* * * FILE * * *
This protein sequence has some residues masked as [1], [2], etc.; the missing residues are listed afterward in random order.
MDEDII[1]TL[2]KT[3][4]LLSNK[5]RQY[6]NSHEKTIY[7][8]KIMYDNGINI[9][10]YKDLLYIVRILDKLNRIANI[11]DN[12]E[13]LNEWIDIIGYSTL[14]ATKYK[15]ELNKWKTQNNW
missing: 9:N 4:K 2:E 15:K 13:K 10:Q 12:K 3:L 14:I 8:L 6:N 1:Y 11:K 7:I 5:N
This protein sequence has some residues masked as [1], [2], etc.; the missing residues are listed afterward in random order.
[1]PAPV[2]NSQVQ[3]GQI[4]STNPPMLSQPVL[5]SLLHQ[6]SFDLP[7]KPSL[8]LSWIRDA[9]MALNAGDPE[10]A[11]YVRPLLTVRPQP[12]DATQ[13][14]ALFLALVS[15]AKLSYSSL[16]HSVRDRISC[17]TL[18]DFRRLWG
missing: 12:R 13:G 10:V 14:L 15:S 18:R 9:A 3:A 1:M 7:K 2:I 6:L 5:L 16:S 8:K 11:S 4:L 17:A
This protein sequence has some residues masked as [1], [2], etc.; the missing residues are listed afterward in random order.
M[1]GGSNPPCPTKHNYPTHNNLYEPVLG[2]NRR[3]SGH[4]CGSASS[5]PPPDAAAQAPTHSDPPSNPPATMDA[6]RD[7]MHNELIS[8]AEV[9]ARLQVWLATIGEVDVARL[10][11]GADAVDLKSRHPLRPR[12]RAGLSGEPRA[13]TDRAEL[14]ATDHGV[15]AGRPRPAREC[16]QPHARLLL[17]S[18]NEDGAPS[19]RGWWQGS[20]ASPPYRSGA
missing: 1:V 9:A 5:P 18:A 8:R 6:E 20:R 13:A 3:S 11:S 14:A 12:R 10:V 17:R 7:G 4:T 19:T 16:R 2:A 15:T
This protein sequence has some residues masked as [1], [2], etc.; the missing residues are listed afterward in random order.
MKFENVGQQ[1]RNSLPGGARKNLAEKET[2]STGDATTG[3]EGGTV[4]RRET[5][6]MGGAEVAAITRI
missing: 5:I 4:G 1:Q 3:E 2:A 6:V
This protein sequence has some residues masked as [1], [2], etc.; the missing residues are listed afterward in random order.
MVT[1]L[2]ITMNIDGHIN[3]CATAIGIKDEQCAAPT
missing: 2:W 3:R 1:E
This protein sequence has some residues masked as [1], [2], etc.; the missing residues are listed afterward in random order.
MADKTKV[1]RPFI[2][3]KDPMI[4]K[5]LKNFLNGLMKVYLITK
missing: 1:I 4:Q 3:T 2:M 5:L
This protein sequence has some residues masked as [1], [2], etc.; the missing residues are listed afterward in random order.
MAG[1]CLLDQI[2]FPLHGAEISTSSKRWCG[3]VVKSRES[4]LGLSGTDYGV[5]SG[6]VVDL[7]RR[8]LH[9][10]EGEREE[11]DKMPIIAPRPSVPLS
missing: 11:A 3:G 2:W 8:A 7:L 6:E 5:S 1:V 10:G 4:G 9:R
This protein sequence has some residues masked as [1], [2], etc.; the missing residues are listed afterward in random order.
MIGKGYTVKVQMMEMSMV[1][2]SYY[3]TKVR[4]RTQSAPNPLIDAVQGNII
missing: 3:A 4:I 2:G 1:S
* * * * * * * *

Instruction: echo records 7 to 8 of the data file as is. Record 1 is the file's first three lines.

This protein sequence has some residues masked as [1], [2], etc.; the missing residues are listed afterward in random order.
MAG[1]CLLDQI[2]FPLHGAEISTSSKRWCG[3]VVKSRES[4]LGLSGTDYGV[5]SG[6]VVDL[7]RR[8]LH[9][10]EGEREE[11]DKMPIIAPRPSVPLS
missing: 11:A 3:G 2:W 8:A 7:L 6:E 5:S 1:V 10:G 4:G 9:R
This protein sequence has some residues masked as [1], [2], etc.; the missing residues are listed afterward in random order.
MIGKGYTVKVQMMEMSMV[1][2]SYY[3]TKVR[4]RTQSAPNPLIDAVQGNII
missing: 3:A 4:I 2:G 1:S